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DRPS : Course Catalogue : School of History, Classics and Archaeology : Classical Art/Classical Archaeology

Undergraduate Course: The Near East from Justinian to the Fall of the Umayyads (CACA10046)

Course Outline
SchoolSchool of History, Classics and Archaeology CollegeCollege of Arts, Humanities and Social Sciences
Credit level (Normal year taken)SCQF Level 10 (Year 3 Undergraduate) AvailabilityAvailable to all students
SCQF Credits20 ECTS Credits10
SummaryPlague, warfare, and religious and cultural transformation. The roughly two hundred years from the reign of Justinian to the fall of the Umayyads could be summed up in this short sentence. It was not only a period of radical change with far-reaching historical consequences, but also of great innovations in art and architecture that has left us with some of the best-known monuments of the Near East.
Course description This thematic course explores the Near East from the first half of the sixth century to the middle of the eighth century. We will examine the effects of socio-political and religious change through archaeological studies of life in urban and rural environments, technological advances, economy, infrastructure and warfare. The course will explore the sixth-century building boom in the countryside (villages and monasteries) and the return of the rural villa in the seventh and eighth centuries (the Umayyad qusur). We will explore the material culture of warfare through the extensive Sasanian/Byzantine and Byzantine/Islamic frontier zones. The course will highlight the most iconic monuments of the early Islamic period (such as the Dome of the Rock and the Great Mosque of Damascus) and examine them within their Late Antique contexts, while also exploring artistic innovations and new ideas such as iconoclasm and the emergence of architectural calligraphy as an art form. We will finish with an overview of developments after the fall of the Umayyad Caliphate, when the power base in the Near East moved from Damascus to Baghdad and the surviving Umayyad elites fled to Spain.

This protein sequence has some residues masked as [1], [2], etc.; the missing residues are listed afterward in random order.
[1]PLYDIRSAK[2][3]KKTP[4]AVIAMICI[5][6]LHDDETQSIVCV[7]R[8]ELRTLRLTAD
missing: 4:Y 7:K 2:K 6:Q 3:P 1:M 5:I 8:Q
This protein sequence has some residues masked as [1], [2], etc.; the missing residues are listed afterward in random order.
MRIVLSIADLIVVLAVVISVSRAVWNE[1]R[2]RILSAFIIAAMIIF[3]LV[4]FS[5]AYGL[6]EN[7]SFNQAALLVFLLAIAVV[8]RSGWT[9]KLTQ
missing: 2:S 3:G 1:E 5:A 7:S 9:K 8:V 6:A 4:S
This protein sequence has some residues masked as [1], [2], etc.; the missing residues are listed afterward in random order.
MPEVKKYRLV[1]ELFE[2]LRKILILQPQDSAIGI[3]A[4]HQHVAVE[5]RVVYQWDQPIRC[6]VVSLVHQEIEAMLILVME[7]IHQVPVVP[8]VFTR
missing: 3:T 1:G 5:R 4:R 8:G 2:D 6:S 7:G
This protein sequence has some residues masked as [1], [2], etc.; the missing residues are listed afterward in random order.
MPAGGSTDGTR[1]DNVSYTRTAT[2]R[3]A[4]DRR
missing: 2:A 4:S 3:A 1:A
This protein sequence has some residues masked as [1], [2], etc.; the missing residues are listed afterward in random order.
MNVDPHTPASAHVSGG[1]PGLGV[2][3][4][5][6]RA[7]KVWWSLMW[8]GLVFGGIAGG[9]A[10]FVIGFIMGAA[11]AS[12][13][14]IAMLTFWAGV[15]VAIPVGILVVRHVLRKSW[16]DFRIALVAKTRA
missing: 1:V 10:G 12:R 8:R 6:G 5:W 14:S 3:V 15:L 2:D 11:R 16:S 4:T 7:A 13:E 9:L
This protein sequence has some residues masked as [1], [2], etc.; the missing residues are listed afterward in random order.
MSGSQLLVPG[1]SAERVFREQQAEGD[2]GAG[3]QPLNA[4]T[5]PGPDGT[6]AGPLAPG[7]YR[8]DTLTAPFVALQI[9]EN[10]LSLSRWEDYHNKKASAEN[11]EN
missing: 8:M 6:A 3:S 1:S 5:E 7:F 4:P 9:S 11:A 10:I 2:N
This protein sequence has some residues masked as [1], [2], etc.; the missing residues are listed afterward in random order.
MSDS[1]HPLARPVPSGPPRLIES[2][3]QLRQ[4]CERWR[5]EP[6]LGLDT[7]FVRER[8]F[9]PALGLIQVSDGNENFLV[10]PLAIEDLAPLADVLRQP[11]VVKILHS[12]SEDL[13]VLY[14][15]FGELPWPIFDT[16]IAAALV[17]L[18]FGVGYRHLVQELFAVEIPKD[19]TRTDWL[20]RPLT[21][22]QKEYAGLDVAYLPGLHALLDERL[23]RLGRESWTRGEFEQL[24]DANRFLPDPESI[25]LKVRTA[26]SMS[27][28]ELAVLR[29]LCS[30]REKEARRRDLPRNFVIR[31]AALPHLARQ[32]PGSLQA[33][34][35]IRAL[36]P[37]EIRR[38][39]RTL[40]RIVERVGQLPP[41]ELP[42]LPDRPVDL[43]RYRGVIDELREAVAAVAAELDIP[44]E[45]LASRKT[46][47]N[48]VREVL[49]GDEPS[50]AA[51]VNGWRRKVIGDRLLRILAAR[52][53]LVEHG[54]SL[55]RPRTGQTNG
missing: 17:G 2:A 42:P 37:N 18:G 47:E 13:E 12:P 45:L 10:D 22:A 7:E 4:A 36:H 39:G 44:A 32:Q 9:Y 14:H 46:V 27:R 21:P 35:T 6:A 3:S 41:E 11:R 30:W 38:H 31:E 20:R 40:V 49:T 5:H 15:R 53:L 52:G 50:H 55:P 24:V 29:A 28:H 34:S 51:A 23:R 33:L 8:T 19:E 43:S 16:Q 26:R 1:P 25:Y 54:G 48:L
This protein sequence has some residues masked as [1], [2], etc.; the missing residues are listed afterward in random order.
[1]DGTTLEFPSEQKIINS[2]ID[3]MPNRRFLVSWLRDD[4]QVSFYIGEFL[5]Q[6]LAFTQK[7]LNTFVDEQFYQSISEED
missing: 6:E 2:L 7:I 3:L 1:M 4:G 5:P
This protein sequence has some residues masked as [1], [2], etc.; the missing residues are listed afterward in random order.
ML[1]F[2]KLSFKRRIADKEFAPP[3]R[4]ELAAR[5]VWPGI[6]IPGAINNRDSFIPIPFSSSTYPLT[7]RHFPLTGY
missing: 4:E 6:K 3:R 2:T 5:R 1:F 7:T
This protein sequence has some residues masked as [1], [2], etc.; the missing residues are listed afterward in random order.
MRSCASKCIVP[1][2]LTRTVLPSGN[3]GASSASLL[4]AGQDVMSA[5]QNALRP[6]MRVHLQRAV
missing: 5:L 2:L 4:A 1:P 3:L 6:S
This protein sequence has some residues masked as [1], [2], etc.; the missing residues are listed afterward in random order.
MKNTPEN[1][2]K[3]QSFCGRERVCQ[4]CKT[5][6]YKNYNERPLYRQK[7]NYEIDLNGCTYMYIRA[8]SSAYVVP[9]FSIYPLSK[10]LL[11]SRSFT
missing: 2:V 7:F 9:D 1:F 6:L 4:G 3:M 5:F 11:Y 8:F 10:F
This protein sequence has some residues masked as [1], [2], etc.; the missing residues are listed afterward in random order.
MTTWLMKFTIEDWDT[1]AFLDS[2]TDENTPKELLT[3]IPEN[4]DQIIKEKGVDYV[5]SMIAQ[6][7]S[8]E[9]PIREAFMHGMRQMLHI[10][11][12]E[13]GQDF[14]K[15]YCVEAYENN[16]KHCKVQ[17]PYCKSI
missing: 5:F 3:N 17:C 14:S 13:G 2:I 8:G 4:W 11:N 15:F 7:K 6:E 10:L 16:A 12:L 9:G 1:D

Entry Requirements (not applicable to Visiting Students)
Pre-requisites It is RECOMMENDED that students have passed The Transformation of the Roman World, ca. 300-800: Towards Byzantium and the Early Medieval West (ANHI08015)
Prohibited Combinations Students MUST NOT also be taking The Near East From Justinian to the Fall of the Umayyads (Online) (PGHC11557)
Other requirements Students must have progressed to Honours.
Information for Visiting Students
Pre-requisitesVisiting students should usually have at least 3 courses in Classics, History or Archaeology (at least 1 of which should be in Classical Art and Archaeology) at grade B or above (or be predicted to obtain this) for entry to this course. We will only consider University/College level courses.

** as numbers are limited, visiting students should contact the Visiting Student Office directly for admission to this course **
High Demand Course? Yes
Course Delivery Information
Not being delivered
Learning Outcomes
On completion of this course, the student will be able to:
  1. demonstrate, by way of coursework and examination as required, an ability to critically engage with key aspects of the religious, cultural and social history of the Near East from the sixth to the eighth century CE.
  2. demonstrate, by way of coursework and examination as required, an ability to critically engage with both textual sources and material culture pertinent to the Near East from the sixth to the eighth century CE.
  3. demonstrate independence of mind and initiative; intellectual integrity and maturity; an ability to evaluate the work of others, including peers.
  4. demonstrate, by way of coursework and examination as required, bibliographical research skills and an ability to independently find additional information on topics relevant to the course as well as analyse and reflect critically upon relevant scholarship.
  5. demonstrate, as required, an ability to make informed contributions to class discussion and summarise succinctly the key points in relevant scholarship.
Reading List
Avni, G. (2014), The Byzantine Islamic Transition in Palestine, OUP.

Brown, P. (1971), The World of Late Antiquity, Thames and Hudson

Decker, M. (2009), Tilling the Hateful Earth: Agricultural Production and Trade in the Late Antique East, OUP.

Eger, A. (2014), The Islamic-Byzantine Frontier. I.B. Tauris.

Evans, H.C. (ed.) (2015), Age of Transition: Byzantine Culture in the Islamic World, YUP.

George, A. and A. Marsham (eds.) (2018), Power, Patronage, and Memory in Early Islam: Perspectives on Umayyad Elites, OUP.

Mourad, S.A., N. Koltun-Fromm and B. der Matossian (eds.) (2019), Routhledge Handbook on Jerusalem, Routledge.

Sarris, P. (2011), Empires of Faith: The fall of Rome and the rise of Islam, OUP.

Walmsley, A.G. (2009), Early Islamic Syria, Bristol Classical Press.

Ward-Perkins, B. (2005), The Fall of Rome and the End of Civilization, OUP.

Whittow, M. (2003), 'Decline and Fall? Studying long-term changes in the East' pp 402-423 in L. Lavan and W. Bowden (eds.) Theory and Practice in Late Antique Archaeology. Brill.
Additional Information
Graduate Attributes and Skills Not entered
KeywordsNot entered
Course organiserDr Louise Blanke
Tel: (0131 6)50 2368
Course secretaryMiss Sara Dennison
Tel: (0131 6)50 2501
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